Math and Arithmetic
Physics

# Initial velocity symbol is?

434445 ###### 2011-02-28 20:22:04

s/e/x or vo or vi depending on the text and teacher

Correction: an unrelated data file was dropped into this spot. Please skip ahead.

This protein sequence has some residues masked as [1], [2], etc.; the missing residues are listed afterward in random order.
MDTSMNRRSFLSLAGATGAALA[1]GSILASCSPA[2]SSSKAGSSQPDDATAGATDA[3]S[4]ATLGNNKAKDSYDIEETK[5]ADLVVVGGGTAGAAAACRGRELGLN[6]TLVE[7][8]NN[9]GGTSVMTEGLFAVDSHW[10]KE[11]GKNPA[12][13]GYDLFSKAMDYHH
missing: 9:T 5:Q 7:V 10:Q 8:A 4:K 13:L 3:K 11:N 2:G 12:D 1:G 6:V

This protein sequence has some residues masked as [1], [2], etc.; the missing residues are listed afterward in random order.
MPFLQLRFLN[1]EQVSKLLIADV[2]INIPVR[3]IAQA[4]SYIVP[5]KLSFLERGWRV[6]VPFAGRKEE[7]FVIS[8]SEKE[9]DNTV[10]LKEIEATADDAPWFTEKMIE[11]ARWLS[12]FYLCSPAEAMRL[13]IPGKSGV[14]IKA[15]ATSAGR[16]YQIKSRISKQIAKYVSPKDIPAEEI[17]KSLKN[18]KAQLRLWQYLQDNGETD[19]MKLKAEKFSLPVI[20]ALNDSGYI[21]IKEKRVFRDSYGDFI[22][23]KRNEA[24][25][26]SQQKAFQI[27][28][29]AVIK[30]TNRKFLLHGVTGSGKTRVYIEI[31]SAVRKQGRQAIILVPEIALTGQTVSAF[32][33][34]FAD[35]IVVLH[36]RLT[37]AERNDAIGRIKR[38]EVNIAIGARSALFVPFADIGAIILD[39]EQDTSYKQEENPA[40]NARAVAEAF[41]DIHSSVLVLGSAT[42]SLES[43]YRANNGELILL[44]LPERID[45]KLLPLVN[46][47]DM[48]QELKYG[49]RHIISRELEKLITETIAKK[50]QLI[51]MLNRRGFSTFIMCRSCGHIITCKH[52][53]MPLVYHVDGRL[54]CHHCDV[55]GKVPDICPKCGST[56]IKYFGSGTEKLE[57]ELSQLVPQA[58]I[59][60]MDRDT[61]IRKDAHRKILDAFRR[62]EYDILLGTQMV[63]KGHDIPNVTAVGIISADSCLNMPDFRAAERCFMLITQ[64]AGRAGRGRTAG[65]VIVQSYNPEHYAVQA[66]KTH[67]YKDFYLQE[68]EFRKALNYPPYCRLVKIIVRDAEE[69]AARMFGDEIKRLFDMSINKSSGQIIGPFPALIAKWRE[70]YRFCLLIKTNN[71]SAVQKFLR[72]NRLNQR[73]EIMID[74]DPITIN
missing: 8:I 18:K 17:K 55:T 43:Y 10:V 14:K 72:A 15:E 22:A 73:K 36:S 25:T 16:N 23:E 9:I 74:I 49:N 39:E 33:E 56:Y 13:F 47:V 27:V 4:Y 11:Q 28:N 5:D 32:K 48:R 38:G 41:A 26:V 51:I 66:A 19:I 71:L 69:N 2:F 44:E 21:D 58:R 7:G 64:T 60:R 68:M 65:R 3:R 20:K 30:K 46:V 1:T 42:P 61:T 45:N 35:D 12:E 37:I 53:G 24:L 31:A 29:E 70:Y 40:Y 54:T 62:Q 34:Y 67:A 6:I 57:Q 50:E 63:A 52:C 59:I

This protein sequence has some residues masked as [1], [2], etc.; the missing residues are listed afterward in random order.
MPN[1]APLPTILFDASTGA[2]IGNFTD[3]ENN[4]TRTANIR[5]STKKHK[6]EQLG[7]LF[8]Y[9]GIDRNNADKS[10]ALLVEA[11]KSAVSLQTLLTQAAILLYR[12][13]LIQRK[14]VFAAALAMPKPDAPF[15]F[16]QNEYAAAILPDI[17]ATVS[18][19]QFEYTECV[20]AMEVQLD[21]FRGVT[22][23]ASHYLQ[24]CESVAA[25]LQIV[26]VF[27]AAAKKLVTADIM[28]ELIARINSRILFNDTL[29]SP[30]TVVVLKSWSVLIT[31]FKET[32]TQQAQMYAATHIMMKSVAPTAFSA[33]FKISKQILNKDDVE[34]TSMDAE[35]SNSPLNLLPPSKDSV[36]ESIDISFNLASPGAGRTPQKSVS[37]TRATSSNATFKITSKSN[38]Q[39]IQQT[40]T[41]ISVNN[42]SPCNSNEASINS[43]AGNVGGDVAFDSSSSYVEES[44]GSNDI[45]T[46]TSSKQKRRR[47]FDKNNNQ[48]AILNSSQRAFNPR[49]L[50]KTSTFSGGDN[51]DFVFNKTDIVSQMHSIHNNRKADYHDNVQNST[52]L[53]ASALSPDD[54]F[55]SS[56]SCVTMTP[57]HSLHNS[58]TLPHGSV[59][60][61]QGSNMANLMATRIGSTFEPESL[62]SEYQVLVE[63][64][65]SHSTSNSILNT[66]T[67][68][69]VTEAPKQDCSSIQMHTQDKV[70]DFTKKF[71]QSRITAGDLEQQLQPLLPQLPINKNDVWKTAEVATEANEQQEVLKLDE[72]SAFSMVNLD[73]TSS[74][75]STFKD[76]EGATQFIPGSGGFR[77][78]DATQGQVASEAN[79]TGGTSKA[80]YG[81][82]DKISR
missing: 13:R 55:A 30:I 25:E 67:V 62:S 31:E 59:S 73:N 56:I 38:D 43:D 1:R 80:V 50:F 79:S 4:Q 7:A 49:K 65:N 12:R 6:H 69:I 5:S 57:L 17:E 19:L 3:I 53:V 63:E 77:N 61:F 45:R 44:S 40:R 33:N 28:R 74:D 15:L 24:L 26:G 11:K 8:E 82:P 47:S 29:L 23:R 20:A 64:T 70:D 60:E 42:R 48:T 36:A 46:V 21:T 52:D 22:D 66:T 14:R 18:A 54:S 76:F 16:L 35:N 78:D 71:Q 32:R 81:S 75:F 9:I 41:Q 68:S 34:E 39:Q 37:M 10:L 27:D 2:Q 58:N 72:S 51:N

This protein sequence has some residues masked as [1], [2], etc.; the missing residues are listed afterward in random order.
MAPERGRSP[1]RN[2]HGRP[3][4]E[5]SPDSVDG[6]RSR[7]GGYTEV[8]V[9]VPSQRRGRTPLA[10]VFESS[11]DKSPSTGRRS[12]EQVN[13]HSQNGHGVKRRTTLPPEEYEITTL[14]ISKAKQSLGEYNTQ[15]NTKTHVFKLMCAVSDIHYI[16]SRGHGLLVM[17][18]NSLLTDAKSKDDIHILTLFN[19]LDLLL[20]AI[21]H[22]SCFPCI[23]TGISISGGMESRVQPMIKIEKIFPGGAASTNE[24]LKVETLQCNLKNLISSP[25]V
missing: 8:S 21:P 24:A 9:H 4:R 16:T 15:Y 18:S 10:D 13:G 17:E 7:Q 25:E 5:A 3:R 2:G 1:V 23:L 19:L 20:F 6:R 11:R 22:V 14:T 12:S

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## Related Questions Well, (final velocity) = (initial velocity) + (acceleration x time) That may vary, depending on the initial velocity and mass.That may vary, depending on the initial velocity and mass.That may vary, depending on the initial velocity and mass.That may vary, depending on the initial velocity and mass. Yes. (if the initial velocity is zero) if not then velocity = initial velocity + acceleration x time Acceleration is equal to final velocity minus initial velocity over time. So, it will affect the outcome of the equation depending on what the initial velocity is. initial velocity is the speed or the velocity at which vechicle or any other objects starts moving..... the formula for finding acceleration is final velocity, minus initial velocity, all over time. So if you have the acceleration and initial speed, which is equal to the initial velocity, you must also have time in order to find the final velocity. Once you have the time, you multiply it by the acceleration. That product gives you the difference of the final velocity and initial velocity, so then you just add the initial velocity to the product to find the final velocity. If the velocity is constant, thenDisplacement = (initial velocity) multiplied by (time) Velocity = Initial velocity + (Acceleration)(Time) V = Vi +at Solve for Vi Initial velocity is the original starting velocity. I love math! It makes you smart like a math smart person. "Initial" means the velocity it had when you started looking at it. "Final" means the velocity it had when you were finished looking at it.  initial velocity is the velocity with which a particle starts its journey. it is the starting speed of an object. For example if you drop a rock from a cliff its initial velocity is zero ; if you throw rock off a cliff it has some starting initial velocity.  Kinematics. Final velocity squared = initial velocity squared + 2(gravitational acceleration)(displacement) zero because the initial and final velocity is constant . so,difference bet. final velocity and initial velocity is zero  If you know the initial and final velocity you can determine the acceleration (Velocity final- Velocity initial)/time = acceleration This can also be seen by integrating the acceleration. In this case lets assume acceleration is constant, then: acceleration=C Integration from time=initial to time=final gives C*(time final-time initial)=velocity final-velocity initial This integration scheme can also work if acceleration is not constant. In this case you must know how acceleration or velocity changes with time. Final velocity = (Initial velocity) + (time)(acceleration) Distance = |(v2 - u2)/(2a)| where initial velocity = u final velocity = v accelaration = s vi = vf - 2ad, where vi is initial velocity, vf is final velocity, a is acceleration, and d is displacement.  (Final Velocity - Initial Velocity) / Time  A change in velocity can be effected only by acceleration. Therefore, if the acceleration is zero, there is no change, so final velocity equals initial velocity.

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